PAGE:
As if it wasn't hard enough as a startup to attract customers, this perception is certainly not helping.

No it doesn't errode confidence, most customers are not part of the startup ecosystem. (unless your target demo is other startups) To be frank, I'm not sure what Posterous being acquired by Twitter has anything to do with most of your points.

First of all, Posterous is not bootstrapped, it's received $10M in VC funding. Second Posterous has few customers compared to users, but well paying ones like Coca-Cola, I'm sure they will be taken care of.

If you have a product worth buying your customers will not question how long you've been around. Some will but there are enough that won't. If you're really worried about it, buy an off the shelf company with updated filings, it's not very difficult to find a company 3 or 4 years old. If you've got the cash you could even buy a publicly listed shell. Even NYSE shells come up now and then but those are very pricey.

But honestly, unless you're selling items in the thousands of dollars per month range no one is going to pull your corporate charter.

As an aside, do you offer Cilantro in bulk / whitelabel or do you have an affiliate program?

Agreed. I keep referring back to Maciej Ceglowski's fabulous post, Don't Be A Free User: http://blog.pinboard.in/2011/12/don_t_be_a_free_user

Posterous had a good four year run, but the strong hint from the press release is that they'll be shutting the service down.

Out of all the issues bootstrapped startups face, I really don't think "other startups may be acqui-hired and poison our well." should be a concern. The vast majority of startups that fail do so because they poison their own well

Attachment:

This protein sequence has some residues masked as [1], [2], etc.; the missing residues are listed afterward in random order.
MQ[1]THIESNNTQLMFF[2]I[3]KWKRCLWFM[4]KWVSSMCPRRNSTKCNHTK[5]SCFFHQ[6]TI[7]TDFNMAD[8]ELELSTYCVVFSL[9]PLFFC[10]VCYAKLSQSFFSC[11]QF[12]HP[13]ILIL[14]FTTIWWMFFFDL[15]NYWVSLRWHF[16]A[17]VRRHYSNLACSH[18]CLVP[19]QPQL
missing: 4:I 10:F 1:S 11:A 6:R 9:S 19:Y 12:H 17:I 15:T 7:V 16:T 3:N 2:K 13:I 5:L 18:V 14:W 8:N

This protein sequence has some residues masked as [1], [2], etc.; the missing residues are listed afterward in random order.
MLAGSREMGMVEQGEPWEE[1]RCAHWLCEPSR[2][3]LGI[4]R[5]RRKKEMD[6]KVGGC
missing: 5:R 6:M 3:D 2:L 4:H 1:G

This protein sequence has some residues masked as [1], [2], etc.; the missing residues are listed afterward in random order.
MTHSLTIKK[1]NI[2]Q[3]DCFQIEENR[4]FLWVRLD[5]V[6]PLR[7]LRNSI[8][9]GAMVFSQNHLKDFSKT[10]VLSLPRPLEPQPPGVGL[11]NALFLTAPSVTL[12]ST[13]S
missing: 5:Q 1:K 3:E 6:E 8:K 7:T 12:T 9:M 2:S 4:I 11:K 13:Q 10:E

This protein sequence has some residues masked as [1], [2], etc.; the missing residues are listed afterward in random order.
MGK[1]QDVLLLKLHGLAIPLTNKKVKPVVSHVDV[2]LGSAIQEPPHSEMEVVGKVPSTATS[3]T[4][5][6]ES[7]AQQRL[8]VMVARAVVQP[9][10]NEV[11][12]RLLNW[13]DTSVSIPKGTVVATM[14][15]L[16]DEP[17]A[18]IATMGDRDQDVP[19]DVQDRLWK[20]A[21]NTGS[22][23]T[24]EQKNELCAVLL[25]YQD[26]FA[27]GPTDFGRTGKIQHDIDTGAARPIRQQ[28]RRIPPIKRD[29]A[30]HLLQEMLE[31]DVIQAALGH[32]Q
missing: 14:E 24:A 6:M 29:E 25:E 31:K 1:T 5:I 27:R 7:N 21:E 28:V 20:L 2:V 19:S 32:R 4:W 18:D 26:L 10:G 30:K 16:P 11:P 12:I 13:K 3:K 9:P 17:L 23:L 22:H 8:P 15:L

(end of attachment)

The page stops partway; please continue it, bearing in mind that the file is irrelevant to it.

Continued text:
It's endemic to the web. Just look at GeoCities. Or, maybe you entrusted all your medical records to Google Health?

The web is built for innovation, not longevity.

I agree with you but this is really a business issue not a startup issue.

Apple killed newton, clones, xserve and other products. I'm sure you can think of more.

Sun killed cobalt servers.

GM killed Oldsmobile, Pontiac etc.

Survival of the fittest. All the warm fuzzy folksy stuff (that you don't see in traditional business - you know things like a dog at the office or free food) means very little in the end. They will do what they need to do to survive.

The difference is (a) most hardware is owned on premises and Sun can't simply walk in your server closet and yank it out, and (b) these companies usually provide support for hardware for a few years after the product is shelved. If I'm not mistaken, auto manufacturers are required to have certain parts/service available for a few years after the production of each model.

With web startups, you get (at best) an email with 90 days notice.

You're right with hardware there are end of life notices that extend for several years. And even third parties that support the equipment. (Of course the software or OS might be a different story.)